Investors agree that enterprise startups are hot in China

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Ruff wins TechCrunch Beijing 2016’s startup competition

Enterprise startups may not be overtly or obviously sexy, but they are already commanding the attention of China’s top investors. That’s according to a collection of leading VCs who took to the stage for a panel discussion at TechCrunch Beijing 2016.

“[We made] more investments in enterprise applications than consumer applications in China in last year,” Steven Ji, director and partner at Sequoia Capital China, remarked. “A starting point [is] to rip up the enterprise solution chart. That’s the reason, starting last year, we started to invest more in enterprise solutions than consumer in China.”

“This is a very hot investment in VC community,” Juncong Zheng, managing partner at Vertex Ventures China, added in agreement.

“We are trying to find those kinds of startups which can improve the efficiency of all kinds of customers [and] attract big customers like Fortune 500 companies, which can pay a lot of money for those kinds of services,” he added.

Outside of business ventures, public services and government areas are also ripe for enterprise solutions.

Andrew Hong Teoh, founder and managing partner at Ameba Capital, told the audience that he believes healthcare systems and public bureaus — where “a host of data” exists — are ideal focuses.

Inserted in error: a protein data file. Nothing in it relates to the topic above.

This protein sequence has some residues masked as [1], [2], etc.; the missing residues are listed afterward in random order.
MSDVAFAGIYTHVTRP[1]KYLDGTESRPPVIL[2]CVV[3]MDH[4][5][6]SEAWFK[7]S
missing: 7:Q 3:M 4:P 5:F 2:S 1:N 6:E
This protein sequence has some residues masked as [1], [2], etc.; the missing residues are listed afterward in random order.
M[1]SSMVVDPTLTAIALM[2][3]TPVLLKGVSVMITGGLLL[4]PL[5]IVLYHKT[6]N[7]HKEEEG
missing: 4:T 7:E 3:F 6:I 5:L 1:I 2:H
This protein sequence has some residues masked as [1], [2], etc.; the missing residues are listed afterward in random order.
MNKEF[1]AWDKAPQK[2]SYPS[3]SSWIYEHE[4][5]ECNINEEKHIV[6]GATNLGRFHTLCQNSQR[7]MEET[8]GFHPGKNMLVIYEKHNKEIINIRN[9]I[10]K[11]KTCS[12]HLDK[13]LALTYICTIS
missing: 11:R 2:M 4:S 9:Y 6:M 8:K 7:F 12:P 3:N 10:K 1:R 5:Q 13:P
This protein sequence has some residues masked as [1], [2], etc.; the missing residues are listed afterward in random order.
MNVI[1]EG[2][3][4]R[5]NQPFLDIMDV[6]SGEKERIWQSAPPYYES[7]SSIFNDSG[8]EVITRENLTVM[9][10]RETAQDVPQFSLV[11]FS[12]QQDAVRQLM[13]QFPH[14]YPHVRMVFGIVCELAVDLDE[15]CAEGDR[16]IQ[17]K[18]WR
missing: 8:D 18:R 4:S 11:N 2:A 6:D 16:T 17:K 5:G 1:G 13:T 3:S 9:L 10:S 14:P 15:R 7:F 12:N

“Enterprise solutions go in tandem with a country’s economic development. Squeezing out efficiency [and] generating more money… you’re already getting solutions that will squeeze more ROI from your investments on the cost side,” Teoh explained.

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Another major topic up for debate this afternoon in Beijing was the impact that China’s top companies are having on the field of investment in the country. In particular, the impact that exits have on creating new ventures, new sources of investment and other important pillars that any growing startup ecosystem requires.

“You see this during the whole cycle… whenever [a company] goes to IPO, you see [employees] start leaving. That’s why you have the Alibaba mafia gang, the Tencent mafia gang… the next one will be the next big internet IPO that comes up. My own personal interest, I hope it will be Didi, but good luck to every one of them,” Teoh said.

Sequoia Capital China partner Ji said he believes that the best parts of China’s tech space are comparable to the U.S., having improved significantly thanks to many people getting a sound tech education and background from working with big companies like Baidu, Alibaba and Tencent — the so-called BAT.

Furthermore, the big firms are helping create specialisms in AI, VR, AR and other emerging technology, which will help birth new startups in these spaces, according to Zheng

“The spring of the technology innovation is coming and I am glad to be part of it,” he added.

That enthusiasm is also rife among those who are still to enter the workforce, a crucial component to creating entrepreneurs and investors of the future, too.

“In terms of formal organization, China is the last. But in terms of activity, it is really high — a lot of younger people want to be startup,” Telstra Ventures Partner Chris Pu summarized.